Top Morning Stories September 30, 2011
Texas’ New Elections Maps Still in Limbo
A federal court in San Antonio has orderedTexas to halt redistricting plans for congressional and state legislative seats until the court has ruled on its legality.
Some Democratic politicians and minority groups sued the state, claiming the new district boundary lines, drawn by a Republican majority, would negatively impact minority voters. The new maps were supposed to go into effect tomorrow.
Al-Awlaki, U.S. Born Cleric Linked to Al-Qaida, is Dead
The Associated Press is reporting that U.S. born al-Qaida cleric Anwar al-Awlaki has been killed. AP reports that Yemen's Defense Ministry made the announcement today:
The Yemeni ministry provided no details in the statement, which appeared on one of its websites. Yemeni security and tribal officials said an airstrike thought to have been carried out by U.S. aircraft on Friday targeted a convoy of cars traveling in the eastern province of Marib but could not say whether al-Awlaki was in the convoy. The 40-year-old al-Awlaki is believed to have inspired and even plotted or helped coordinate some of the recent attacks on the U.S., including the failed Christmas Day 2009 bombing of an airliner heading for Detroit, Mich., and the also unsuccessful plot to send mail bombs on planes from Yemen to the United States in October.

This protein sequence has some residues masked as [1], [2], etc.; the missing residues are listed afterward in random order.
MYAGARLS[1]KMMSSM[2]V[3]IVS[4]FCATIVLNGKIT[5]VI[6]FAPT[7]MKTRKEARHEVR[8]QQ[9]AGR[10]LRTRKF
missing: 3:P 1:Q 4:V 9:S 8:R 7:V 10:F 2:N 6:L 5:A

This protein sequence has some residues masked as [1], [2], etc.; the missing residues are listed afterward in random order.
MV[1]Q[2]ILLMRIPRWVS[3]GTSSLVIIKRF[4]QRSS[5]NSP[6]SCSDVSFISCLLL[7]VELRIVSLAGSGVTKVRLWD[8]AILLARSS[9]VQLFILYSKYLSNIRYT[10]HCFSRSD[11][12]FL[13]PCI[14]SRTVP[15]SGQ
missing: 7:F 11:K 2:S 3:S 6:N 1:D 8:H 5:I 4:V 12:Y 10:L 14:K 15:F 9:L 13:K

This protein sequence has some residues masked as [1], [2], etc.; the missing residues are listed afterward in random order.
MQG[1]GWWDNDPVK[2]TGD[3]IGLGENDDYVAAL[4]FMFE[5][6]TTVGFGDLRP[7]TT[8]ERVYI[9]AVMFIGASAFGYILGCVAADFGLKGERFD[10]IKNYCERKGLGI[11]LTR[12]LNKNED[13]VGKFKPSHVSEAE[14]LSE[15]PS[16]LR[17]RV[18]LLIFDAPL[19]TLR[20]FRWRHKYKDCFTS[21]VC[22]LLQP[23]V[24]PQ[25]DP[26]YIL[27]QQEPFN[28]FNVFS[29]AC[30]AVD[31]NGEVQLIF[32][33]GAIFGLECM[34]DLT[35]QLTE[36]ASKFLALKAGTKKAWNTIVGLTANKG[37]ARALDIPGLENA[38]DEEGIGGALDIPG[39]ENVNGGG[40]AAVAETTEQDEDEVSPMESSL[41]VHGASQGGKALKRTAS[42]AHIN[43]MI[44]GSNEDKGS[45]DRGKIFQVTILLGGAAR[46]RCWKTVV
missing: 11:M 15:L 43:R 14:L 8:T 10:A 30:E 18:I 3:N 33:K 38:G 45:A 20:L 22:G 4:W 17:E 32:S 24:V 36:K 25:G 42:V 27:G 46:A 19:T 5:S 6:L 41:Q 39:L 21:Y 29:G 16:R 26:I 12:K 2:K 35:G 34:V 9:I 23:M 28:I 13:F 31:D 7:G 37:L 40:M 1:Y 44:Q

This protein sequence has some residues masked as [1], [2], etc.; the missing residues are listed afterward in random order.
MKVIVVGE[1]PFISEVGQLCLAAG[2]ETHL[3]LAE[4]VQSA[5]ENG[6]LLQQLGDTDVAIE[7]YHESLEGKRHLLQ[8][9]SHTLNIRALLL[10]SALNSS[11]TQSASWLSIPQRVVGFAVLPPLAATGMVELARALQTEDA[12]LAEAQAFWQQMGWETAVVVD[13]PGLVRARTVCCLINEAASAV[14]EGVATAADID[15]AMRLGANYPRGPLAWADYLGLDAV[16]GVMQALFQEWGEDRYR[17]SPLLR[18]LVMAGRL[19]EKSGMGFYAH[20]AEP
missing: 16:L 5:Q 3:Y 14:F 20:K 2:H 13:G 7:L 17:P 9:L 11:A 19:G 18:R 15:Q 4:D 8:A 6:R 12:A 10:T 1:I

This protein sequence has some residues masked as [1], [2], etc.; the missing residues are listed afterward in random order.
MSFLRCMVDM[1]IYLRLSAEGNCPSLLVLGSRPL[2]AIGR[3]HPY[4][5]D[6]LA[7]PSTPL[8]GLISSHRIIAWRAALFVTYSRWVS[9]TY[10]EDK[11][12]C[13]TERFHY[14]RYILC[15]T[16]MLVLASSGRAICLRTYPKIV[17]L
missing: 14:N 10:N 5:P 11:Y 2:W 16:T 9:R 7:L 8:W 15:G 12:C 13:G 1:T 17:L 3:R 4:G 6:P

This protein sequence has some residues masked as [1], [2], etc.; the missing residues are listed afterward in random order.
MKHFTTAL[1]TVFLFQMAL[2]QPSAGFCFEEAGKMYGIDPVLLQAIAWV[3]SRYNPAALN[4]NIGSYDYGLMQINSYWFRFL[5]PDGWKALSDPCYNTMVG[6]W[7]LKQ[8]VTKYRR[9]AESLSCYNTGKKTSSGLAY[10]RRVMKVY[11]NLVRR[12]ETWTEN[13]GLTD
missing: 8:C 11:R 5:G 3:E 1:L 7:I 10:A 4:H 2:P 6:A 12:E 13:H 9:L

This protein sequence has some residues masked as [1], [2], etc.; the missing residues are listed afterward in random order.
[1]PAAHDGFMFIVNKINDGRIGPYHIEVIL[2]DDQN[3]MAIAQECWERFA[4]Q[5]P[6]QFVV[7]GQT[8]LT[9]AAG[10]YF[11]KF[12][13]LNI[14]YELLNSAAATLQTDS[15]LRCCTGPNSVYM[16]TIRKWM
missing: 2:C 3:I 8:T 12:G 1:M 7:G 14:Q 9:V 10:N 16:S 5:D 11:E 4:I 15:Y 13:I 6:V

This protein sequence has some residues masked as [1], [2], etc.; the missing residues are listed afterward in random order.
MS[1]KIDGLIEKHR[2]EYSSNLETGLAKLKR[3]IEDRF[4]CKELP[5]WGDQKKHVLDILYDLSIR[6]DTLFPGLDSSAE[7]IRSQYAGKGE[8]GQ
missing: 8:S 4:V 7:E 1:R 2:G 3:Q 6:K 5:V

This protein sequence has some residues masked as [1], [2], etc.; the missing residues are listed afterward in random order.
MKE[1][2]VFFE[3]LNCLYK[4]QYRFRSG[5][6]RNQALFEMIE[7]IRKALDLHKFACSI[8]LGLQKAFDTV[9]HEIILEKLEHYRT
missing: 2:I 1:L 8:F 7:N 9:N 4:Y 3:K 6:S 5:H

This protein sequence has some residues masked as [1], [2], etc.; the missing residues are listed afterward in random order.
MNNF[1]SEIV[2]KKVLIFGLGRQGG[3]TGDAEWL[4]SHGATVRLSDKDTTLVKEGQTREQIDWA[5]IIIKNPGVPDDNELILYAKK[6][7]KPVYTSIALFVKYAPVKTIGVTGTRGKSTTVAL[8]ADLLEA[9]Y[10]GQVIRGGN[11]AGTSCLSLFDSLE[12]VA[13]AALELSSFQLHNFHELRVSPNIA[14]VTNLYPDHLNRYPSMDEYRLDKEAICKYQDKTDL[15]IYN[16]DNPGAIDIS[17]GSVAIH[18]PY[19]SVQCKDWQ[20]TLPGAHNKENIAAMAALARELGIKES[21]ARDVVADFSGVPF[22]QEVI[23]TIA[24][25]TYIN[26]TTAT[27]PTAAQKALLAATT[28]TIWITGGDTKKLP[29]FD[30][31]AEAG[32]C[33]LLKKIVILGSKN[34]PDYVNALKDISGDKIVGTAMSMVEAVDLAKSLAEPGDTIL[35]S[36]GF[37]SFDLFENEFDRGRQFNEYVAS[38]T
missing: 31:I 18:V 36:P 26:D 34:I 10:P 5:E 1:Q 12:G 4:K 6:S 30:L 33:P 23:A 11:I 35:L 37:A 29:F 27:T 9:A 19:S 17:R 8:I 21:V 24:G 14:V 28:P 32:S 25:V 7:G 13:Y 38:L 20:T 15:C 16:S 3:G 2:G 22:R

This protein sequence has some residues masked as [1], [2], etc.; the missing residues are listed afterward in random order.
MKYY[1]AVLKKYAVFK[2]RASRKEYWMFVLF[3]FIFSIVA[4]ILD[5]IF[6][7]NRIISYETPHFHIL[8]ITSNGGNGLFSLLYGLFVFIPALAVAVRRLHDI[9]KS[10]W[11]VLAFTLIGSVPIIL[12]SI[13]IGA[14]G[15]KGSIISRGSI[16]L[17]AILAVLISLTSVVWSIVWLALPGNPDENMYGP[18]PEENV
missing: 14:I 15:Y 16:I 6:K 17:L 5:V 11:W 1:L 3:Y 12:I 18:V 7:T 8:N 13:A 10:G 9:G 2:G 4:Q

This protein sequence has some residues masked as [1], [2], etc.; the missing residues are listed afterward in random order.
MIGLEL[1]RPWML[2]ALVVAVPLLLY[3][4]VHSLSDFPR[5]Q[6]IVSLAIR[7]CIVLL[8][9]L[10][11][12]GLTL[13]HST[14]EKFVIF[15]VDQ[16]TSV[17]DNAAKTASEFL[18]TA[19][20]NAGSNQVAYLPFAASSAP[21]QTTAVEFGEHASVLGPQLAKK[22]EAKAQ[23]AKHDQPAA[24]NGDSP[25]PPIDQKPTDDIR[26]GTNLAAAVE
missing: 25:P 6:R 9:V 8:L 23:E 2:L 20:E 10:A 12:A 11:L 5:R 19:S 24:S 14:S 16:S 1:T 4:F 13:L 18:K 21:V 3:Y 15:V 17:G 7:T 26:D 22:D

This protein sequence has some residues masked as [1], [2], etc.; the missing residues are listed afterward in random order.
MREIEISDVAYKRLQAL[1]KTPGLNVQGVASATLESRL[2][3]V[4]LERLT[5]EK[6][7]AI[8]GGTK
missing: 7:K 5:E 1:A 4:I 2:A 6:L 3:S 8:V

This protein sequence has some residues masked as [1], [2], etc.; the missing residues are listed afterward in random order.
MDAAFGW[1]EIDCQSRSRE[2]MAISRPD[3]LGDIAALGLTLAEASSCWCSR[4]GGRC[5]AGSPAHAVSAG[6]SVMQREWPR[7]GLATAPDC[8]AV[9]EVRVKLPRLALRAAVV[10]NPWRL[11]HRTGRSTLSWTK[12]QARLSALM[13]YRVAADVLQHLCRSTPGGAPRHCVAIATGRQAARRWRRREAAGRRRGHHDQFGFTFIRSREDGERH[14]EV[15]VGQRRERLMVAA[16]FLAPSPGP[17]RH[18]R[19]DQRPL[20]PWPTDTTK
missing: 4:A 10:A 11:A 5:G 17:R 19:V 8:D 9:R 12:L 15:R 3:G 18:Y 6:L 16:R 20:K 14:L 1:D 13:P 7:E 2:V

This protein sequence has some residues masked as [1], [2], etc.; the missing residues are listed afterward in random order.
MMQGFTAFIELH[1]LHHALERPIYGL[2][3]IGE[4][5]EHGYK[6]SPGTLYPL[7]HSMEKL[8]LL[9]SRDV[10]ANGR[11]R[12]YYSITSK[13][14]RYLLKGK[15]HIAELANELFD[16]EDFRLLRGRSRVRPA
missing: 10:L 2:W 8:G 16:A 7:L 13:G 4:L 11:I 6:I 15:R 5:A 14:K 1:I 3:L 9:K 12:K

The accused Fort Hood shooter, Major Nidal Hasan, was reported to have had contact with al-Awlaki.
Imagine Austin Party
The City of Austin is holding a party Saturday to celebrate the release of its draft plan for Imagine Austin. This comprehensive plan will act as a road map for future growth in Austin. The plan is being released after years of Imagine Austin sessions, meetings and public outreach. You can read more about the plan here.
The party takes place from 10 a.m. to 2 p.m. at the George Washington Carver Museum and Cultural Center, with food vendors music and dance.
High Fire Threat Today
A red flag warning is in effect for Central Texas until eight tonight. Windy and dry conditions with low humidity mean any fires outside can quickly spread out of control. Burn bans remain in effect in Central Texas.